In recent years I have felt a call from God to return to a something I once did in 1996-1998. To be honest I have judiciously avoided ever getting involved again, purely because it’s a tough industry for anyone that cares.
I have a background in law. As a young lawyer, I was transferred to the immigration department at the firm I worked in, I was registered as an Australian migration agent (in addition to my law qualifications) and I was sent to Port Hedland (read middle of nowhere, amazing outback mining town on the far northern coast of Western Australia – pigeons are red from the red, red dust, huge road trains hammering up the highways, and huge salt mountains from local salt farms that shone to my right each time I drove from the little airport to the small township as a very green, young, “stars in my eyes” lawyer).
Port Hedland at the time was the location of one of the many Government run detention centres that Australia had for illegal migrants that had entered Australia by boat (read refugees that had no visa to enter the country, hence “illegal migrants”, that had been tricked by people smugglers to pay exorbitant amounts of money to get a berth in a dangerous boat to Australia). These people were better known as “boat people” back then, and it was these types of people that have suffered terribly at the hands of Australian governments (from both sides of politics). They are known by many names, but they are known more correctly as human beings that are frightened, traumatised and whose dreams have been smashed and that are seeking to be recognised as “refugees” so that they may be granted a protection visa, because they need protection due to a fear of persecution in their country of origin.
I was completely thrown in the deep end. During that time I worked and represented Chinese nationals, Algerians and Iraqis (who were then escaping the Gulf War recriminations of Saddam Hussein from the 1991 war). The Afghanistanis came later, after I left in 1998. I primarily represented Iraqis at the time (many doctors and other types of professionals) who had escaped the ravages of persecution due to their religious beliefs, their cultural affiliations, and their family associations.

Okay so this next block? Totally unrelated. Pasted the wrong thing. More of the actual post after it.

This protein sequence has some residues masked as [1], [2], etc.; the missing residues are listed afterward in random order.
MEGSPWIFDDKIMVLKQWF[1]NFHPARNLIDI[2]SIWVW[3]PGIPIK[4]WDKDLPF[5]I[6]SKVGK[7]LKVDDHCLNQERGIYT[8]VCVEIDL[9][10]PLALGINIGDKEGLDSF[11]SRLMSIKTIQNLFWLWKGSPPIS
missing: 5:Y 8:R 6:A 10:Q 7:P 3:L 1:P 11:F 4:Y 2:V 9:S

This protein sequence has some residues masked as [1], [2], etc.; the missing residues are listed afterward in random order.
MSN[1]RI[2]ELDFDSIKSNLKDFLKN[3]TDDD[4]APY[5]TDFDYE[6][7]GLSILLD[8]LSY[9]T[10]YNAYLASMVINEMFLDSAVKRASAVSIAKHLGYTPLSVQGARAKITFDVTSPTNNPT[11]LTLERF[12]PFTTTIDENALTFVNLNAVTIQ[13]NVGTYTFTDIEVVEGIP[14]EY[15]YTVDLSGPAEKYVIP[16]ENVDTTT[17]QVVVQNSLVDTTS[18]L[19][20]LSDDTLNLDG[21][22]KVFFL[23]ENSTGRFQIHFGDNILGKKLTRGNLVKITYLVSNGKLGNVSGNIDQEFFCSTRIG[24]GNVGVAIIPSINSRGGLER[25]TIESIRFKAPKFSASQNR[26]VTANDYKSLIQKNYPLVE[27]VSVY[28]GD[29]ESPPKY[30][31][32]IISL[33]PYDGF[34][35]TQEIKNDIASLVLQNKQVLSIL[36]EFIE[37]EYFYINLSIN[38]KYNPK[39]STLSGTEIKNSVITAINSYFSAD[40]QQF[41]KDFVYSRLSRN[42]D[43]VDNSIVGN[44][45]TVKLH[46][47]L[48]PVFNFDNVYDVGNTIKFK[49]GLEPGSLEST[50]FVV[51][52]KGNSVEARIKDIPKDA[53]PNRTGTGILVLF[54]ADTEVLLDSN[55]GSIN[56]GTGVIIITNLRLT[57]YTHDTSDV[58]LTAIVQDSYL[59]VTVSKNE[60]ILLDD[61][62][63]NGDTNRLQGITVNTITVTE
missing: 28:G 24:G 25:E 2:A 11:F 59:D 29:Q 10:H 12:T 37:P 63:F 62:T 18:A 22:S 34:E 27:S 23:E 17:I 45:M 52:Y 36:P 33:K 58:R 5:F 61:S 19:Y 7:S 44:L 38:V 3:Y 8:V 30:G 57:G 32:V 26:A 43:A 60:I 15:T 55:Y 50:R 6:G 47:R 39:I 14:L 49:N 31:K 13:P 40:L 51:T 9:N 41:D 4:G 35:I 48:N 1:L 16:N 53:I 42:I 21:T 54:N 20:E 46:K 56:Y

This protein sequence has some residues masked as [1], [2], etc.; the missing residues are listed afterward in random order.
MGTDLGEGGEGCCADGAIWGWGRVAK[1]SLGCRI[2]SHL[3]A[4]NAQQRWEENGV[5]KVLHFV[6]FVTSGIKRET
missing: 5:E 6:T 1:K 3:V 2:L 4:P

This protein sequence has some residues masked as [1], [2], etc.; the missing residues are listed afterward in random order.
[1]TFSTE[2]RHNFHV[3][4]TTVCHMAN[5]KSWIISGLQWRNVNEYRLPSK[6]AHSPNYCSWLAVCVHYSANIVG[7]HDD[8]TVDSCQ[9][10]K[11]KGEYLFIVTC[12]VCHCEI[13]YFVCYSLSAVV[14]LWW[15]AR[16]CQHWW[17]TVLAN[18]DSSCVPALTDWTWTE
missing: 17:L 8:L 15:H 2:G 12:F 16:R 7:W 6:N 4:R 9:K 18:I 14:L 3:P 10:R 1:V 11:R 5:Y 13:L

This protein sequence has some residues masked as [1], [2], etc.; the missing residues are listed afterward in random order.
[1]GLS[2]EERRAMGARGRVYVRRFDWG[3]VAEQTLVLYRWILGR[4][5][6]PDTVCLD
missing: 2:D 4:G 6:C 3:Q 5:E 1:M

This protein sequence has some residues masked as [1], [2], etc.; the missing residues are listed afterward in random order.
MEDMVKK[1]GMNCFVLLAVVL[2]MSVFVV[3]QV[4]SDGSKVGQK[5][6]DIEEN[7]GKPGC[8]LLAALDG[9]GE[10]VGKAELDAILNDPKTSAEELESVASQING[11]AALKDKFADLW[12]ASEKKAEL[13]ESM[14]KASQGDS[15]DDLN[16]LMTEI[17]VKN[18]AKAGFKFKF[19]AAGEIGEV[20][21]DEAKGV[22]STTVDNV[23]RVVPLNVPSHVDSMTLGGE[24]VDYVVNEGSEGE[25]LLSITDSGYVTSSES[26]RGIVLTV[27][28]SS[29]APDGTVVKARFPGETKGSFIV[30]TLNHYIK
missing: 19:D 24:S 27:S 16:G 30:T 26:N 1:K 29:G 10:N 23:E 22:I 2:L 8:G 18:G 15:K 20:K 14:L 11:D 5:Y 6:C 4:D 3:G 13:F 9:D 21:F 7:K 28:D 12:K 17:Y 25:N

The work was tough emotionally, and I was mocked by my co-workers that I wore my heart on my sleeve, to which I responded that I would rather have someone like me represent me if I were a client, then someone like my co-workers, who were looking to meet budgets and many of whom simply did not care (I worked for a private firm that was contracted to provide legal assistance back then).
I left the law firm in early 1998, not long after my father died, when I realised that the ladder was against the wrong wall, and I went into private practise and did some corporate consulting instead, which pretty much finished up in 2002. I had my first child in 2003, my second in 2007 through out which I did a little, but not much, immigration work from an office at home – throwing my energies into caring full time for our two poppets, learning and growing in my love of Jesus – it was a choice of love over money at the time, and a decision to intentionally invest into the next generation, and into my faith.
Well, that is a long explanation to now move on to say that a couple of years ago I was frustrated. I felt that there were no freedom for me to fully express my gifts, to serve freely. I was serving faithfully within the capacity that I was permitted to serve – I was leading a prayer team that met and prayed for the church once a fortnight, I often interceded privately for leaders, and others, I would stop for people on the street as I felt led, I was mentoring one or two people privately at the time and walking with them into their call, I served in kids church, I played in the worship team, but there was no freedom to fully step into prophetic words etc that I had held close for a long time – in fact every door of ministry was shut, sealed and secured, and I was in the throws of walking through what may be described as the dark night of the soul, and I could not see anyway that any of the prophetic words spoken over me by recognised international prophetic voices would ever come to pass – I still don’t see how, but I am more at peace with that one now.